Tuesday, February 12, 2013

Spectacle or Substance

It is fascinating to observe the cultural shifts taking place in North America. The entertainment industry is a great place to watch it happen. Changes in the way music is bought and sold and how people make money in the business are moving rapidly. We live in the era of spectacle rather than substance. We no longer simply listen to music; we experience the spectacle of the song. The 55th annual Grammy awards were handed out on Sunday evening with much spectacle . . . and some substance. Rare were the moments of both.

One could go on about which aspects of the show were substance and which were spectacle but instead I will take us back to a time when substance was primary. Compare a performance by the Beatles on the Ed Sullivan show in August of 1965 with the opening act of the Grammy show in 2013. Both feature "break-up songs" about a woman who is leaving the relationship and a man who is sad; but there the similarities cease. Below is a sampling of lyrics and then links to the performances on YouTube.

"Ticket To Ride" (The Beatles)

I think I'm gonna be sad,
I think it's today, yeah.
The girl that's driving me mad
Is going away.

She's got a ticket to ride,
She's got a ticket to ride,
She's got a ticket to ride,
But she don't care.

She said that living with me
Was bringing her down yeah.
She would never be free
When I was around.

She's got a ticket to ride,
She's got a ticket to ride,
She's got a ticket to ride,
But she don't care.
"Ticket to Ride" on YouTube.  ("Ticket to Ride" starts at about 9:50 into the video but the whole 18 minutes are great.)

"We Are Never Ever Getting Back Together" (Taylor Swift)

I remember when we broke up the first time
Saying, "This is it, I've had enough," 'cause like
We hadn't seen each other in a month
When you said you needed space. (What?)
Then you come around again and say
"Baby, I miss you and I swear I'm gonna change, trust me."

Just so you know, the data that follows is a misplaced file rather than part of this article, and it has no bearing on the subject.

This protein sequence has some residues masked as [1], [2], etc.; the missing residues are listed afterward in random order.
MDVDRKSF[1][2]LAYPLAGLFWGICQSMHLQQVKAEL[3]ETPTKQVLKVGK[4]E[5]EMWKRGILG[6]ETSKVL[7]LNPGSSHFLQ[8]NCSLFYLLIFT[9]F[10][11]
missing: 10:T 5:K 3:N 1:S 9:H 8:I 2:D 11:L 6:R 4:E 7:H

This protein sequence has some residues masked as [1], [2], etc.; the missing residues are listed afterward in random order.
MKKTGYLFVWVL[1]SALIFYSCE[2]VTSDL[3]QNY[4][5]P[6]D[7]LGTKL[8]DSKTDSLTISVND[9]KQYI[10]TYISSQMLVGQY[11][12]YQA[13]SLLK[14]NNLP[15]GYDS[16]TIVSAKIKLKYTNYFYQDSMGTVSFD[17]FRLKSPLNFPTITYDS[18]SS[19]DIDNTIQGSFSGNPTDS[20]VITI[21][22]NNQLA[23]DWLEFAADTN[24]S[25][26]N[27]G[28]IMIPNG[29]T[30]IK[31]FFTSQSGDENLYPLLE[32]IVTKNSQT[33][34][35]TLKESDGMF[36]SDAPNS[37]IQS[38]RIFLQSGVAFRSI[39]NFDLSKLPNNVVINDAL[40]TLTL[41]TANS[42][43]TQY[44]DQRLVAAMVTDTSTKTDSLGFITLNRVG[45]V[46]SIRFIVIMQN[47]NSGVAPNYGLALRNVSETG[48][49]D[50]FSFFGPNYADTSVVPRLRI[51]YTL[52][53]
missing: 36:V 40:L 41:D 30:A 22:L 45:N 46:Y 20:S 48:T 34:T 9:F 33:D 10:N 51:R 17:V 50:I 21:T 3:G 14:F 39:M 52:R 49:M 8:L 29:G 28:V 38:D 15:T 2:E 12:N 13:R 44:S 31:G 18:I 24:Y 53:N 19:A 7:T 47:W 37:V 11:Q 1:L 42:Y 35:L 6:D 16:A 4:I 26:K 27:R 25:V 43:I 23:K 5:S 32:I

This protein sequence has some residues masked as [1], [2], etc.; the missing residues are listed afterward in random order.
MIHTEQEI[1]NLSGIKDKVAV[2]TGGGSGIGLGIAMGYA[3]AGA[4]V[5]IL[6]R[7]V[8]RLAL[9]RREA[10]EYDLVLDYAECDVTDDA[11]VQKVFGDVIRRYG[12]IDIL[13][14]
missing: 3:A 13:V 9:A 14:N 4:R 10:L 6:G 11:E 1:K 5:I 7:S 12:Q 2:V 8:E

Remember how that lasted for a day?
I say, "I hate you," we break up, you call me, "I love you."

Ooh, we called it off again last night
But ooh, this time I'm telling you, I'm telling you

We are never ever ever getting back together,
We are never ever ever getting back together,
You go talk to your friends, talk to my friends, talk to me
But we are never ever ever ever getting back together

Grammy performance on YouTube.

In 1965, performances were much more about standing up and singing a song. The harmonies were real and blended into a few microphones on stage (note how McCartney and Lennon blend their voices into one mic). The performers played their songs and sang while the audience listened and cheered. But even in 1965 the seeds of change were being sown. The television audience sat quietly and listened to the guitars, drums, and voices; but the studio audience screamed and swooned. The sound from the Ed Sullivan performances had to be washed to remove some of noise of the crowd to improve the quality of sound. The performance of "Yesterday" featured Paul McCartney singing and playing along with a backing track. Could John, Paul, George, and Ringo foresee the spectacle that they were just beginning to introduce? What must Sir Paul have been thinking as he watched the opening of the 2013 Grammys. It is quite possible he was not watching at all. Instead, McCartney may just have been over in the old Abbey Road Studio writing a song. Maybe even a pop song with substance.

Complete lyrics available at the following links.
Ticket to Ride
Never Ever Getting Back Together

Special thanks to Maureen who suggested I turn my living room rant into a blog post.

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